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CUR Transformation Project will support undergraduate research at WSSU

WSSU students Jadah Pickney (left) and Leah Walker perform a collaborative lab experiment as part of their biology lab course, which was fine-tuned to emphasize course-embedded research.

Winston-Salem State University (WSSU) is one of 12 institutions in the nation selected for a four-year project through the Council on Undergraduate Research (CUR) that will help introduce more students to high-quality undergraduate research.

Throughout the project, funded through the National Science Foundation, CUR will provide four consultants to support WSSU faculty in the Biological Sciences and Chemistry departments as they redesign undergraduate curriculum to focus on faculty-mentored research. CUR also will assist in developing research assessments.

“Providing research opportunities for all students is a high priority for WSSU and identified in the university’s 2016-21 strategic plan,” said Dr. Mike McKenzie, associate dean of student research at WSSU. “Being selected as part of the CUR Transformations Project is vitally important, as it will support this work and help to create lasting institutional change that will positively impact our students.”

McKenzie points to several recent successes:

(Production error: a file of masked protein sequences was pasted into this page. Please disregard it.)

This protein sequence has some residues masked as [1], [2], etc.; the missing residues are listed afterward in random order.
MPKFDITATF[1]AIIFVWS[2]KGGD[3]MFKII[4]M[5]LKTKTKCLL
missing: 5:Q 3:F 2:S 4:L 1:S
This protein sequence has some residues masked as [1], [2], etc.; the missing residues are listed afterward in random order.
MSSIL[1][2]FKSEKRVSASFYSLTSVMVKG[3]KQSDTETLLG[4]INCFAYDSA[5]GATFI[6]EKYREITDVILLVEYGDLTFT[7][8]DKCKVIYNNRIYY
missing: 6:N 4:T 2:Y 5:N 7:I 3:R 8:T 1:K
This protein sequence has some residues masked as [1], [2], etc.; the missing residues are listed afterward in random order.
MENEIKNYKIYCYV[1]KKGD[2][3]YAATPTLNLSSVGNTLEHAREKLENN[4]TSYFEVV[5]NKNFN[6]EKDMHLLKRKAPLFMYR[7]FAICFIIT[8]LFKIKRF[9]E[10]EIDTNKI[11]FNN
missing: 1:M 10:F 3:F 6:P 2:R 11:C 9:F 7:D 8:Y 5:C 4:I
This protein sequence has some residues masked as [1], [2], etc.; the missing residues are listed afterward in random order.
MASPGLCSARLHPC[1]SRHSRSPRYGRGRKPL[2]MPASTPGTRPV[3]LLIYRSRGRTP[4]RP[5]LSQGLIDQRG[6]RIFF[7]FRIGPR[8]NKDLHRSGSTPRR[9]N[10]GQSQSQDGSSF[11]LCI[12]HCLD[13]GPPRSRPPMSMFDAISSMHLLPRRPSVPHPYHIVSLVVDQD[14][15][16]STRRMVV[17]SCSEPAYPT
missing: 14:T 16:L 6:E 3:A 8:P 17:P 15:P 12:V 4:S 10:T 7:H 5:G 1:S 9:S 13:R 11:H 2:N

• For the 2016-17 academic, the first lab course for all biology majors, General Biology Lab I, was fine-tuned to support course-embedded research. Similar work is planned for the second semester of the first-year lab course.
  • The Department of Chemistry recently aligned the curriculum to make the major more flexible while maintaining American Chemical Society-Committee on Professional Training requirements for certification.

Long term, several courses in both departments are being developed or redeveloped at various academic levels to support scientific research at multiple points during students’ degrees, he said.

High-impact practices, such as undergraduate research, have been shown to be especially important for the population of students that WSSU serves, specifically first-generation and under-served minority students, McKenzie said. Research experience also is crucial to graduates’ success in graduate school and in the STEM workforce.

McKenzie said the curriculum changes also will allow WSSU to recruit and retain more biology and chemistry majors. 

The CUR project is expected to begin in October with a collective meeting.

McKenzie is the principal investigator (PI) on the project. Louise Allen, special assistant, Office of Science Initiatives, is the co-PI. A total of 88 institutions submitted pre-proposals for the project. 

The Council on Undergraduate Research, founded in 1978, is a national organization of individual and institutional members representing more than 900 colleges and universities. 

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